SPONSORED | The Gauteng department of human settlements, together with the Gauteng Partnership Fund,.
This is the view of an academic who is partnering a project aimed at providing treatment for addicts in Pretoria.
Yesterday Professor Jannie Hugo of the department of family medicine at the University of Pretoria said on the sidelines of a press conference on the effects of substance abuse that these measures would make the drug addiction manageable.
The drug, which contains heroin, dagga, ARVs and rat poison, has led to many social ills.
Last week Sowetan reported that HIV-positive people who use the drug were putting their lives at risk because they often stopped taking treatment and did not eat, while the substance devastated their health.
"Nyaope contributes to the spread of TB and HIV. Addicts do not care about taking treatment. It has the potential to devastate entire communities," said Hugo.
"Legalise the drug. I am not apologetic about it. I know there might be other effects but we work with nyaope-addicted children and I am telling you, it would be better if this thing was legal."
Hugo said nyaope was impossible to manage and should be supplied and taxed like cigarettes. He argued that it must be treated with the same priority as HIV. He said a replacement drug to treat nyaope addiction should be made available at healthcare centres, like ARVs
"Nyaope is more detrimental than HIV. Legalise nyaope so that you can control it. Then those boys will not have to commit crime. We need to focus on controlling it but now the focus is on the crime part of it."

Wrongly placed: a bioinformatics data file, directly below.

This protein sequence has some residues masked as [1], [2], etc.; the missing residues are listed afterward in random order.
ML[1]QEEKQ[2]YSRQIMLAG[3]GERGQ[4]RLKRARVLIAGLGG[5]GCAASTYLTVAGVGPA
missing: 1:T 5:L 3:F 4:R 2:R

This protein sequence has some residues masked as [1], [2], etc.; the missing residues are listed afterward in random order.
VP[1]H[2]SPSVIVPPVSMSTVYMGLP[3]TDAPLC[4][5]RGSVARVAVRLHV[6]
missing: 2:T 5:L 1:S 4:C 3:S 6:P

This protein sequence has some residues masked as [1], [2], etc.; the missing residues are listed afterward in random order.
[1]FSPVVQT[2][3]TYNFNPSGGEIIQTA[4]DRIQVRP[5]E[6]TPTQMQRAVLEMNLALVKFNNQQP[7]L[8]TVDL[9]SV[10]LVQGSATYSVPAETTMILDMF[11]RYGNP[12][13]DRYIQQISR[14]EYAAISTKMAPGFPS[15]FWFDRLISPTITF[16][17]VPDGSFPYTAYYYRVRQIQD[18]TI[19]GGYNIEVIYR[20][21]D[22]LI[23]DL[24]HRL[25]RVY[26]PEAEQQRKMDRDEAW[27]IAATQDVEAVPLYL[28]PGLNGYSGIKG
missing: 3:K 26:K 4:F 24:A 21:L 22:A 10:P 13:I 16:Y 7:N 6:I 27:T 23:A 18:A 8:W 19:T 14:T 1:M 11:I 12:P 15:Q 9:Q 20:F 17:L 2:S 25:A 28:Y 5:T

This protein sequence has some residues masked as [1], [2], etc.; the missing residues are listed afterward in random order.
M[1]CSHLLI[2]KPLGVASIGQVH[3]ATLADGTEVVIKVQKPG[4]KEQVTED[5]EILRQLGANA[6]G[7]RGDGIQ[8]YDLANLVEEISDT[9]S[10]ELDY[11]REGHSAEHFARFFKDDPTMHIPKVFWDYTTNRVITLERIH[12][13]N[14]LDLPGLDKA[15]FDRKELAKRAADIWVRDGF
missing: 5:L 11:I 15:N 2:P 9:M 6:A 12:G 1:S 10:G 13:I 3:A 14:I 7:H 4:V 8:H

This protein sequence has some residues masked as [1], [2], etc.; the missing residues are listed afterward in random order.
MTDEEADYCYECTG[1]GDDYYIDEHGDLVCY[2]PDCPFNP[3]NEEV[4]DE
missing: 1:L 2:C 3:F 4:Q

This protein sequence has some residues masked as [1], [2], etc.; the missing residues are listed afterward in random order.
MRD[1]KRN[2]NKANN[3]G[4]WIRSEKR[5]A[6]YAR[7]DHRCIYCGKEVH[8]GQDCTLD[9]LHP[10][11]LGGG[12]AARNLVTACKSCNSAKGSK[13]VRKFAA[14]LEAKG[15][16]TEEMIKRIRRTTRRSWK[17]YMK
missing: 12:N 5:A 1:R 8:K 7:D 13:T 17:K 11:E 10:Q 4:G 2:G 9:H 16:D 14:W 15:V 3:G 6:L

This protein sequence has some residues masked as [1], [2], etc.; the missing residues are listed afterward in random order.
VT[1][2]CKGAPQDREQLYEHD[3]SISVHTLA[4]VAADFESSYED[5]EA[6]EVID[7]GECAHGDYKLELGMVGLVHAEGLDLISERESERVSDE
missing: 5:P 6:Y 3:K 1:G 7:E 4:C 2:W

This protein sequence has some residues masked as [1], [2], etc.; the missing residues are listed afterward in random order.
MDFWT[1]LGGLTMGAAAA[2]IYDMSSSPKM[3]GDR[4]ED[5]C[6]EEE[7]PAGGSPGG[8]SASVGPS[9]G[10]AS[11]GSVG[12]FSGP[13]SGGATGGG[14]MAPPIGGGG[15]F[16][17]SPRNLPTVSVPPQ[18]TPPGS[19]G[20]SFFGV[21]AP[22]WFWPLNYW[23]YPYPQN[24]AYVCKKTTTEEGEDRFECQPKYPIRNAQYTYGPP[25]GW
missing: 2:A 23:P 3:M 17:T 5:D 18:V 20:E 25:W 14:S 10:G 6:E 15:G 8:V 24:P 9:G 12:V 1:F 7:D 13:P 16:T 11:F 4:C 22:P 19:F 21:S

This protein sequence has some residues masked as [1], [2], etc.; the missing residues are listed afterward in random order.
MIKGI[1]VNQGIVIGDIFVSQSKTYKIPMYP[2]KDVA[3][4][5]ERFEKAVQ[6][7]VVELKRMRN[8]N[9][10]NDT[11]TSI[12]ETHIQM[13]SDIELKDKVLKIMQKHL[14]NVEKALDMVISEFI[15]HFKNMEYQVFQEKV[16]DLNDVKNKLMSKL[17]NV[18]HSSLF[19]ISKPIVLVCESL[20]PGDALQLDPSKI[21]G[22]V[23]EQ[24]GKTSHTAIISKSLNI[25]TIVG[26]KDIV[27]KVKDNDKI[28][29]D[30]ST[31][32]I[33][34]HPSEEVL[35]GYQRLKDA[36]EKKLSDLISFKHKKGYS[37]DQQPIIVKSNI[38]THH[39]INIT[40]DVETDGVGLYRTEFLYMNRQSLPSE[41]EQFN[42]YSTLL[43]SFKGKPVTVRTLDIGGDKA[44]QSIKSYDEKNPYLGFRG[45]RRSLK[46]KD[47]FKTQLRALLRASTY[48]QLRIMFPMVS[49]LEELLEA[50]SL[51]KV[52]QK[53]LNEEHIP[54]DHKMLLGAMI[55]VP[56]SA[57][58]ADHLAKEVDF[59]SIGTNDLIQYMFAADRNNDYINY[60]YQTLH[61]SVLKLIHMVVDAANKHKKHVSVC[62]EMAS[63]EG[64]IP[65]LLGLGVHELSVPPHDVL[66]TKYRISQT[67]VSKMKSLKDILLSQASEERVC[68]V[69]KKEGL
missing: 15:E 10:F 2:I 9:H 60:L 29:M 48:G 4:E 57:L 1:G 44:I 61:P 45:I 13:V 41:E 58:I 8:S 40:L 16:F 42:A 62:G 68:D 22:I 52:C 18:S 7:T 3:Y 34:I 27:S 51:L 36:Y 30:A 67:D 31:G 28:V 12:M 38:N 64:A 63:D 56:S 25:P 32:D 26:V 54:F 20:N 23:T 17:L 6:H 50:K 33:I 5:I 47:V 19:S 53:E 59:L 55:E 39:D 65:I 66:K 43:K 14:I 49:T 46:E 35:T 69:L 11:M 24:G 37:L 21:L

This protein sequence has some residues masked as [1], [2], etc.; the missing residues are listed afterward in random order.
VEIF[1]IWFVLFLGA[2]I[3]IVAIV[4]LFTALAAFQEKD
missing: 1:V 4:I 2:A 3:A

Hugo said the focus should not be on rehabilitation only "as it is not a solution for the scale of problems we have. It is a waste of time if it is not used with replacement drugs."
Hugo said a person who takes the replacement drugs will not have cravings. He said they plan to get funding from the City of Tshwane's budget on drugs to fund the replacement drug for addicts.
But the SA Depression and Anxiety Group said such a move would create more problems.
"Legalising the drug will open up more problems. It will be accessible and lead to more people being addicted. More families will be helpless. It will have a negative impact on the work we do to help people," said operations director Cassey Chambers.
Chambers added that treatment should be accessible while national health department spokesman, Joe Maila, said they were not considering legalising the drug.